Analog Explorer
Analog Explorer Podcast
AE. 18 | "Bezel Action"
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AE. 18 | "Bezel Action"

Looking at the history and alternative methods of measuring time with and without a complication in a mechanical movement.

There has been a lot of buzz surrounding affordable GMT complications in microbrand watches. On the mic is long-time Analog Explorer alumni  ⁠⁠Dan⁠⁠ ( @Timely_Moments ) from the ⁠⁠Zulu Time Podcast⁠⁠, and in this collaborative episode, we explore how the bezel surrounding GMT movements can enhance their functionality. We cover a brief history of the evolution of bezels and what they measure. And we put out our conjecture that perhaps we may see a revival of simpler bezel designs that allow for different timing options without the added expense and complexity of a mechanical 4-hand movement

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Fixed Bezels

  • Pulsmeter scale 30-220 (pulse rate) 

  • Tachymetre - 60 to 400-600 (calculate speed and distance) 

  • Telemetere  - number up to 19 with mile/km markings (measure the distance between a person and a remote event/object) 

  • Decimal bezel (1- 100) (This bezel helps present time in percentages and decimals)

Turnable Bezels 

  • Count up or Elapsed Time (Diver)

  • Count Down (Mission Timer) 

  • 24hr

  • Worldtime (passive)

  • 12hr

  • “Double over” (count up and 12 hrs for example, but any two tracks of measuring. See No Deco)

  • No Deco (decompression)- created by Doxa, showing two tracks on one steel bezel of a diver on the inside and recreational no decompression depth on the outside in a ‘double over’ design.  

  • Segmented (Blok

  • Compass (Seiko Alpinist

  • Yacht - 0-10 

  • Tide Bezel

  • Aeronautic Computer/ Slide Rule - Breitling Navitimer  

  • Lindbergh Bezel

Different bezels as described aboveDifferent bezels as described aboveDifferent bezels as described above
Different bezels as described aboveDifferent bezels as described aboveDifferent bezels as described above
Different bezels as described aboveDifferent bezels as described above
Bezels in the wild

Requires complication combo

History

A bezel that moves. 

Air-Era

  • Rolex Zeropgraphe- 1930’s rotating bezel 

  • 1938-1941 Hanhart, Tutima, Glashutte -  pilot chromosome with a turned bezel and a red mark at 12 for a “reference marker” 

  • Glicine Airman : 24hr watch and double 12 watch 

  • Soviet watches like the 3133 chronographs have a rotating inner 12 bezel 

Sea-Era 

  • 1950’s Rolex Turn-o-Graph

  • 1953 Submariner

Rolex Submariner was the “…first diver’s wristwatch to be waterproof to 100 meters) and have a rotating bezel.” - Rolex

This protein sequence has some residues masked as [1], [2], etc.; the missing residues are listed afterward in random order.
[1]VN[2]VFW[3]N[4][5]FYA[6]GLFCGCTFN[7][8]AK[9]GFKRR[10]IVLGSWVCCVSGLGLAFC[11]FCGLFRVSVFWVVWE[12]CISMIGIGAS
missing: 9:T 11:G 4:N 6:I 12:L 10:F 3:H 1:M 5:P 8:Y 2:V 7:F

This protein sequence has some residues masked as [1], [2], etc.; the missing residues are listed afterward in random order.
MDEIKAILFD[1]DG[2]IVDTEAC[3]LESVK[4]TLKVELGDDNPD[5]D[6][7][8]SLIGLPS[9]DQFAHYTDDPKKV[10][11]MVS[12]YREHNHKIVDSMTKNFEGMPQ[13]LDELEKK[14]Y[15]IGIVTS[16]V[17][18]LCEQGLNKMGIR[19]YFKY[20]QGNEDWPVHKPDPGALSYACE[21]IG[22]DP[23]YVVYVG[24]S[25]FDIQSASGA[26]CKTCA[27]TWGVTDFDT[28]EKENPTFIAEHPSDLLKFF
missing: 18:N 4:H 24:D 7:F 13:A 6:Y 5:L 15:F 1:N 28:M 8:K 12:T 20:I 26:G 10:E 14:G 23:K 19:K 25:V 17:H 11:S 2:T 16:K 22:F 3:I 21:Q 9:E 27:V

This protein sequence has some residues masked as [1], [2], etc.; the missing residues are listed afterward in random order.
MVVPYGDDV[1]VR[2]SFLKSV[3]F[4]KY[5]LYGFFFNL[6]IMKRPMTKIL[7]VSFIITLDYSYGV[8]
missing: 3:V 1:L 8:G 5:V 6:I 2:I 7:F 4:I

• 1953 Blacpain fifty Fathoms 

  • Blancpain was the first company to make its timing bezel unidirectional, only ratcheting counter-clockwise. A unidirectional bezel is useful since, should it get bumped during the rough and tumble of diving, it will only subtract time from a diver’s bottom time and not put him in danger of overstaying his no-deco limit. Until Blancpain’s patent ran out on this feature, other brands had to make do with bezels that spun both ways. Today, unidirectional bezels are virtually universal.” - Revolution

  • 1953 Zodiac Sea Wolf 

  • 1970 Omega Ploprof, big orange button to unlock the bezel

  • Yema, lock from the crown to hold the bezel in place 

In the late ’60’ - Compressor case = Internal Bezel 

  • 1967 IWC Aquatimer 

  • 1967 Doxa introduced the no-deco bezel 

  • Mid 70’s Seiko : 600meter pro diver with a shroud that screwed into the case. Bezel cutouts for two finger access

  • Soviet Boctok Amphibias

Travel Era

  • 1937 Patek Philippe World Time watches - 515 HU 

  • 1954 GMT master 6542

  • Combinations of bezels inside and outside

Double independent  external bezel watch 

Analog Explorer
Analog Explorer Podcast
Embark on a journey through the world of horology and the connections many of us have to watches. With host AJ Barse, The Analog Explorer connects with fellow enthusiasts in the #watchfam and beyond, from avid collectors to creative watchmakers. As a professional photographer, active hiker, and recreational diver based in the Pacific Northwest, exploration holds a significant place in his life and he encourages others to make time for their passions. Through insightful interviews and engaging discussions, The Analog Explorer celebrates the impact and art of horology. After all, we all share in the most universally limited resource; time. And the Analog Explorer reminds us of the need to Fac Tempus Ad Explorandum i.e. "Make the Time To Explore."
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Appears in episode
AJ Barse
Daniel